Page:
If you are like me you are probably getting tired of “all-COVID-19-all-the-time” news. Every article I see online seems to be about COVID-19, there are no new sports to keep us occupied, and even though we are in an election year, politics is not particularly inspiring at the moment.
So I thought I would reflect on something that is important during any season: prayer with our families.
I consider myself incredibly blessed to have been raised in a family where my father was a permanent deacon in the Catholic Church and my mother a very devoted Catholic high school Religion and English teacher. Needless to say, I had a very strong upbringing in the Catholic faith! My parents were extraordinary witnesses to their Catholic faith. As disciples of Jesus Christ, their lives were deeply rooted in prayer. Their decisions and actions flowed from their relationship with God and that was nurtured by prayer. My dad has passed, but my mom, now a Third Order Carmelite, continues to lead a life of devotion and prayer.
My parents taught their eight children how to pray and how to live. Now, as the father of four children, my wife and I try to do our best in this highly secular and incredibly busy world to achieve something similar for our own children. My wife, Anabela, also has a great benefit of two parents who have been incredibly faithful and greatly devoted to their parish.
In my family, we prayed the Rosary every day during the months of May and October. My wife, brought up in a faithful Portuguese Catholic family, actually prayed the Rosary every day of the year (they continue to pray as a couple every day)! As parents, we have not always lived up to this example in our own family, but it gives us an important model to strive towards.
Praying the Rosary is a very special prayer for families and offers the opportunity for tremendous grace. However, for some families the Rosary may not be practical or may prove difficult at times. This shouldn’t be an obstacle to prayer with the family. The Rosary, while especially powerful, is not the only way families can pray together.
The Divine Mercy Chaplet offers a shorter form of prayer that we have found can be accessible to our children. We always pray before meals, whether at home or in public. I always remember my father leading us in prayer as a family of 10 at busy restaurants, and I now do the same today with my own family as a public witness to our faith. I also recall fondly having a children’s Bible that I often read, and we have made it a point to ensure that our children have children-focused Scripture and books focused on our Catholic tradition. We also pray on long trips, and especially before bedtime. Making pilgrimages to holy sites and beautiful churches are wonderful memories from my own childhood and something we try to continue with our own family.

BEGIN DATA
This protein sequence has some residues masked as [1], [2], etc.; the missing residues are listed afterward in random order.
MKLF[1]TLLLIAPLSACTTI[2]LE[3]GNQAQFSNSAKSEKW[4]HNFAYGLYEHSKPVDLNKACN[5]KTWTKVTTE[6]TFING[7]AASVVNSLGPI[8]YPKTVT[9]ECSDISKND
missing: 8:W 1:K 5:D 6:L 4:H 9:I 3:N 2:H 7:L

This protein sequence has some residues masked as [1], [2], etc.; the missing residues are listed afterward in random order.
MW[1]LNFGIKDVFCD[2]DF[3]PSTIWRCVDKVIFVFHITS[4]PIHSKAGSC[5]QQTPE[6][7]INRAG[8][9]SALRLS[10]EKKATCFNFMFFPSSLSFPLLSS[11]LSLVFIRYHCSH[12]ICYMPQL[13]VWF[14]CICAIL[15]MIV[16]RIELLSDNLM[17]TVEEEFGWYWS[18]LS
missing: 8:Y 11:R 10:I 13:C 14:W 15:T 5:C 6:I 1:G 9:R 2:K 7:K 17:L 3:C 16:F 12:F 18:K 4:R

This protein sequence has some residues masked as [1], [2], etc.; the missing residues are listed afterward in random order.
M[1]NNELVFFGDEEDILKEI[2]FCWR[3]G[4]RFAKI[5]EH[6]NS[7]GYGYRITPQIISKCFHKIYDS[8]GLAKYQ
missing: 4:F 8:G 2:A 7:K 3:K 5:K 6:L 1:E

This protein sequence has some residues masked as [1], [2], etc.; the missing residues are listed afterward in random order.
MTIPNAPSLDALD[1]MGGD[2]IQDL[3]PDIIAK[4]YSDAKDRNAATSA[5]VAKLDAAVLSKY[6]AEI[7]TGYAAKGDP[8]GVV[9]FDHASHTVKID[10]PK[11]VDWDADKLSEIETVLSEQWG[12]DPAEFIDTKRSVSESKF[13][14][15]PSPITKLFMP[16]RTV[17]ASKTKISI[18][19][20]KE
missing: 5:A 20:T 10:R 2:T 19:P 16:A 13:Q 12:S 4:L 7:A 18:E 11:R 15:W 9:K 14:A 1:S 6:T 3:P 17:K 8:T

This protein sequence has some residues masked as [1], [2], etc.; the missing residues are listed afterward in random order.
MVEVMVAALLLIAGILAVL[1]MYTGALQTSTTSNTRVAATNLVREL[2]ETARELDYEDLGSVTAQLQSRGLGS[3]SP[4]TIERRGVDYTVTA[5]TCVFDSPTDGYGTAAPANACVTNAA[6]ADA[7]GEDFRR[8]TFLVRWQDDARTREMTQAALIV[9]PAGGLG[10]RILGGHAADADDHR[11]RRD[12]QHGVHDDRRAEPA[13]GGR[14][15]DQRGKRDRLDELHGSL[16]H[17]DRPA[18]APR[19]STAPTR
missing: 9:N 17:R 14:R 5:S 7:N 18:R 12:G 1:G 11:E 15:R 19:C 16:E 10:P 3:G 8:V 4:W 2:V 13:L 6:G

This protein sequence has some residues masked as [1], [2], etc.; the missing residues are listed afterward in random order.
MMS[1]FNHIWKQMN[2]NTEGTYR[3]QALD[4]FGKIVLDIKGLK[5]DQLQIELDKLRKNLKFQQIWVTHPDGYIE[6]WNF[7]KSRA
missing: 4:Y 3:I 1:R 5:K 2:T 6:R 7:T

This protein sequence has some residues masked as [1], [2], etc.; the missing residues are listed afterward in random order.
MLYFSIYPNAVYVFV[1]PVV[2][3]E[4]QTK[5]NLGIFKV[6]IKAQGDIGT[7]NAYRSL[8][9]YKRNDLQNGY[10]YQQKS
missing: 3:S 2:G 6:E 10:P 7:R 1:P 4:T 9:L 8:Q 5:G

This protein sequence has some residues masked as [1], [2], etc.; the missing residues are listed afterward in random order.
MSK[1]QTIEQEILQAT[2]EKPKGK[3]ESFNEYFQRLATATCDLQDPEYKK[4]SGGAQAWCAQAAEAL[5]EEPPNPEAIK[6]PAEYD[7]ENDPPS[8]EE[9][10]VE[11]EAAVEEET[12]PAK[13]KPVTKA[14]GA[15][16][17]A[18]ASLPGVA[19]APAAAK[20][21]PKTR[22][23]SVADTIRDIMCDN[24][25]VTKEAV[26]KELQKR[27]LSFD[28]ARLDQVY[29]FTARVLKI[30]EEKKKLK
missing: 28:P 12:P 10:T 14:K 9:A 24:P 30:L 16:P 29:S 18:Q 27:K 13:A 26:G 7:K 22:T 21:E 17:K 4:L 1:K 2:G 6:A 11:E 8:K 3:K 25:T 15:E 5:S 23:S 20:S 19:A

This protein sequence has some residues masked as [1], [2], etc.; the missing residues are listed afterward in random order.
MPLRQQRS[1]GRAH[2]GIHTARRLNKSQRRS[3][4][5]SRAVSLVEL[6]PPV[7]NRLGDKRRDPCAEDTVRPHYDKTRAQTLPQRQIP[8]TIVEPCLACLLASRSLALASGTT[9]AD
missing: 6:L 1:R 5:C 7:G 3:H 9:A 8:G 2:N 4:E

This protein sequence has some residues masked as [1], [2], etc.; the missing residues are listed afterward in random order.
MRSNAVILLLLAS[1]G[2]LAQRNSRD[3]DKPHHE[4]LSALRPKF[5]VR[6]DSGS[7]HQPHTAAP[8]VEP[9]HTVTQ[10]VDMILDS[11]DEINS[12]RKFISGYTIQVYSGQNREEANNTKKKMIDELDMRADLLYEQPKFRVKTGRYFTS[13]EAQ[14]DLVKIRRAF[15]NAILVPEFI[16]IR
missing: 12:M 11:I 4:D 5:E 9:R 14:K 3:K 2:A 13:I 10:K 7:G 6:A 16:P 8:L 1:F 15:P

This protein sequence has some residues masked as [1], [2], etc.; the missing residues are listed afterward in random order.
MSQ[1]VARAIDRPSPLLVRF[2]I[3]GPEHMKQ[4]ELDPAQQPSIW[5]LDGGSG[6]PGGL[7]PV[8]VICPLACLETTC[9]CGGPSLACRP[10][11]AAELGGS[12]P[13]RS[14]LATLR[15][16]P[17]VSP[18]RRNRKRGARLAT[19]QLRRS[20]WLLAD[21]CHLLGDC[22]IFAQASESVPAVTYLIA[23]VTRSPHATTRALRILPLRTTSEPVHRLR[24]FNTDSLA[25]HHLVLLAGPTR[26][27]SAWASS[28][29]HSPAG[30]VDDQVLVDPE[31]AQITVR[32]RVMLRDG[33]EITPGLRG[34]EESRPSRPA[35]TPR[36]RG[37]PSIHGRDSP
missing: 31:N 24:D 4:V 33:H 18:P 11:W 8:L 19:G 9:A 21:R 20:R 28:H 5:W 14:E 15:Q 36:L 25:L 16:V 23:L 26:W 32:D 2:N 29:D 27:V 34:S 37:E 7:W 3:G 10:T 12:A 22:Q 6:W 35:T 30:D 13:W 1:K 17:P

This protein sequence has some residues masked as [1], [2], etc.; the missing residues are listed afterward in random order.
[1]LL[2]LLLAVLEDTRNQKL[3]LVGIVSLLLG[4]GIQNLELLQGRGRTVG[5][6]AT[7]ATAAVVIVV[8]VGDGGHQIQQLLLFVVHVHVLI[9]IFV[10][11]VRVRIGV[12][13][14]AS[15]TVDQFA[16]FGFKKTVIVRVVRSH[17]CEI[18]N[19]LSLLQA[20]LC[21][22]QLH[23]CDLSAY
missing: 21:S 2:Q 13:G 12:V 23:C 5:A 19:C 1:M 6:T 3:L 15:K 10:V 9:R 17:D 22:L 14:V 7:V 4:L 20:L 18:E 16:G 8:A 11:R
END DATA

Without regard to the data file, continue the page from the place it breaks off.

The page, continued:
Being active members of our parishes provide myriad opportunities to pray together as families. Spending time in Adoration before Jesus in the Blessed Sacrament, participating in days of reflection, being active participants in Sacramental preparation programs, being a part of parish prayer and study groups, are all ways we can pray together as families. Going to Confession together, and getting to Mass beyond our Sunday obligation are also simple, but essential aspects of family prayer.
I will be the first to admit that both as a person and parent I have often fallen short of the ideal when it comes to family prayer. However, rather than beat myself up for not attaining the ideal, I think my energies are better spent focusing on what I can do with my family! When parents commit to praying as a family they are witnessing to their children that they love God with their whole heart, soul, mind and strength. I don’t think there is anything more important that a parent can do for their children.
Peter Shaughnessy is president/principal of Bishop Stang High School in North Dartmouth. He resides in Fairhaven with his wife, Anabela Vasconcelos Shaughnessy (Class of ’94), and their four children: Luke (Class of ’24), Emilia (Class of ’25), Dominic (Class of ’27) and Clare (Class of ‘30).